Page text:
Ways of Coping with Stress

Musicians' Assistance Program

Volume CIV, No. 6June, 2004

Leslie Cardell

Just reading the headlines in the newspaper can be enough to raise my blood pressure these days. The world we live in is so complex, and stress can seem such a part of our daily lives, that we’re often unaware of its ongoing effects. We almost forget what it feels like to really relax, and we ignore the signs that there’s a problem we need to address.

Stress is neither good nor bad, in and of itself. Sometimes it can be quite thrilling — traveling to a foreign country, for example, or performing a particularly difficult piece of music for the first time. If our lives were completely stress-free, that would suggest we weren’t challenging ourselves sufficiently. Part of having a satisfying life is feeling productive, taking risks, and meeting new challenges. But there can be too much of a good thing.

Sometimes it’s our response to events that makes them stressful. What’s stressful to one person is a walk in the park for someone else. Each of us perceives the world in a unique way, and we react physically, mentally and emotionally to the demands of life differently. What’s important is to find the right balance of stress for you, and to learn how to manage stressful experiences better.


There are two basic kinds of stress — acute and chronic.

Acute stress is the most common, and something we’re all familiar with. That’s the fender-bender, the really important gig, and the upsetting argument with your spouse. Our bodies respond to stressful or threatening situations by releasing chemicals that make us tense, alert and ready for action — the “fight or flight” response. Your body stays on alert until your mind tells you it’s okay to relax. It can take 30 to 60 minutes before the chemicals leave your system and you return to normal. If you quickly become stressed again your body may not have time to recover.

Tense muscles are a sign that you haven’t recovered from acute stress. You may also feel jumpy or irritable and have a hard time concentrating. Often our bodies will register stress before our conscious minds do. This can be a sign that there’s something going on that we need to pay more attention to. Repeated episodes of acute stress can lead to chronic stress.


Chronic stress also results from life conditions such as serious economic problems, a chronic illness, or dysfunctional family relationships. Chronic stress arises when it feels as though there is no way out of an impossible situation, the demands made on us seem unrelenting, and it’s hard to imagine a solution. Over time chronic stress can impact the cardiovascular system, the nervous system and the immune system. For example, it can lead to high blood pressure, make you more prone to infections, and worsen many diseases such as depression, heart disease and asthma.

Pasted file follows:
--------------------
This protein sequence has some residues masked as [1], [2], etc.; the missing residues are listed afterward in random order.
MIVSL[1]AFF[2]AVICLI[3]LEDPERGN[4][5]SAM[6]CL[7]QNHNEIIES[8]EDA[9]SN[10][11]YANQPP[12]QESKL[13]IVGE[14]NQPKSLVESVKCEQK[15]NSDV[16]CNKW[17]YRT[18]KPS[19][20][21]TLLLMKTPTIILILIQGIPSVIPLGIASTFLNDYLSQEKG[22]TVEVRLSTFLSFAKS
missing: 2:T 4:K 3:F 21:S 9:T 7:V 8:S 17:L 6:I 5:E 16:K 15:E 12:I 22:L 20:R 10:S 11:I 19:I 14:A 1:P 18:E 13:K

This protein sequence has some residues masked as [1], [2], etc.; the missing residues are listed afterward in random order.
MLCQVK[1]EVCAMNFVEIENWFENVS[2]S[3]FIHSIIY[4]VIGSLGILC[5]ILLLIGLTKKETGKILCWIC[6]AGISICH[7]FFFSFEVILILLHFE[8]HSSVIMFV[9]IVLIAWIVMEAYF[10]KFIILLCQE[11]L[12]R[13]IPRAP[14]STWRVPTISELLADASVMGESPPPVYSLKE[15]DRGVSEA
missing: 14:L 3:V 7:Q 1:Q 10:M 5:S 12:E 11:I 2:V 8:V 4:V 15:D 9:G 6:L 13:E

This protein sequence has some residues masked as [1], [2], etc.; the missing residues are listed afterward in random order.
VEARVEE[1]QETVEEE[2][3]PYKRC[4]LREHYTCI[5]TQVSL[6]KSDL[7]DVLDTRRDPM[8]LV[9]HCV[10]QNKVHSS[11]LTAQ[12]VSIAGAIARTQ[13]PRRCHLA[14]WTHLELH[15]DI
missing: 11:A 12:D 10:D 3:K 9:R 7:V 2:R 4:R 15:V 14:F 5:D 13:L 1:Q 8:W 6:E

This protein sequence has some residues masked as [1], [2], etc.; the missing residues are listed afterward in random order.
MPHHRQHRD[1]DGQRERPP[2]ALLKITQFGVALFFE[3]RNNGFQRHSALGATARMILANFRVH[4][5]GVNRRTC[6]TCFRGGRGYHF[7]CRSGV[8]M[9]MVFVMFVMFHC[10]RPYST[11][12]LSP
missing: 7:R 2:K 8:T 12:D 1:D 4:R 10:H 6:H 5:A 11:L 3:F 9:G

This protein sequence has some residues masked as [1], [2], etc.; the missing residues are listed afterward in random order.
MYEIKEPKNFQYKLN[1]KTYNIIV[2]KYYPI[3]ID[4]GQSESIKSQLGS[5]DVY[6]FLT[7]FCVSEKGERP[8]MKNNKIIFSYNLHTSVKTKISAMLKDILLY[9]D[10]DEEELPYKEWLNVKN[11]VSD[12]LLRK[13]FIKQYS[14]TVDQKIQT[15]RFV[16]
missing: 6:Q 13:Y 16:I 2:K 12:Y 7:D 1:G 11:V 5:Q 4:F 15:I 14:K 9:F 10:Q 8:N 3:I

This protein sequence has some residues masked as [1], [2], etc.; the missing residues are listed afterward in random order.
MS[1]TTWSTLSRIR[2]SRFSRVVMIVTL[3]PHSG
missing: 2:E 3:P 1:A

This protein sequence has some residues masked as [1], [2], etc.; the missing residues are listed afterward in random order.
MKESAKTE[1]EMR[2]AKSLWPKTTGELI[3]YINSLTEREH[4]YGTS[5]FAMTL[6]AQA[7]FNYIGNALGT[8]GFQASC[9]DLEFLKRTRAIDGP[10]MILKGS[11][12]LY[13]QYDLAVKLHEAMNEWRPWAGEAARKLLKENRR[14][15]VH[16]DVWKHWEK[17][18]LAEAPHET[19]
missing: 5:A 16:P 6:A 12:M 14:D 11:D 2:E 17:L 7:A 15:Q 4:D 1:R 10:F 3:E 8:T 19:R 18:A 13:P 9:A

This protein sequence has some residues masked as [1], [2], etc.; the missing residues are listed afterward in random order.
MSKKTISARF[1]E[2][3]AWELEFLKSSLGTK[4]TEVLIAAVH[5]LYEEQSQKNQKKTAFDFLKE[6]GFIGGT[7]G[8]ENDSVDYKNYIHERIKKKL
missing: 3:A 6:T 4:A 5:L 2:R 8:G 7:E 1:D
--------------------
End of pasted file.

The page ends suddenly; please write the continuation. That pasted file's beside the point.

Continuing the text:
How stress affects you depends on a number of factors including your genetic makeup, how much social support you have, your experience with stress, and how you manage it. Responding to stress by smoking, drinking more, eating badly, and being physically inactive can exacerbate the negative effects of stress, creating a vicious circle.

Since stress is an unavoidable part of life, it’s important to develop ways of keeping it within healthy boundaries, and to learn how to reduce negative reactions to stress. How can you manage your time better, and keep your commitments within reasonable limits? What can you do to develop a stronger support network, and how can you make your lifestyle healthier? Are you getting enough sleep? Are you eating healthfully?

Learning how to relieve stress is an important part of beginning to manage it better. Once again, each of us is unique, so what works for me won’t necessarily work for you. After a difficult day, I can’t imagine anything more soothing than feeling the warm body of my cat Max as he falls asleep in my lap with his chin resting gently on my knee. What calms you down? Here are some suggestions.


Get some exercise. Physical activity is a great way to reduce stress. Aerobic exercise is especially helpful in counteracting the harmful effects of stress, and stretching is a good way to relieve muscular tension. Regular moderate exercise is one of the best ways of managing stress over the long term.

Express your feelings. Talk about what’s happening, and how it makes you feel, or try writing in a journal. Putting feelings into words goes along way towards helping us to understand and cope with them better.

Find an activity you enjoy. My worries seem to evaporate when I’m out in the yard pulling up weeds or planting flowers.

Learn a relaxation technique, such as a breathing exercise or progressive muscle relaxation, and use it when you’re feeling stressed.

Take a class in meditation, yoga, or tai chi, all proven stress reducers.

For more information on combating stress, contact the MAP office.


Mitch Weiss has been a manager for musical and theatrical artists for more than 25 years and a certified ATPAM manager since 1975. He is the author (along with Perri Gaffney) of “Managing Artists in Pop Music: What Every Artist Must Know to Succeed” on Allworth Press. (Some of this article are excerpts of his book.)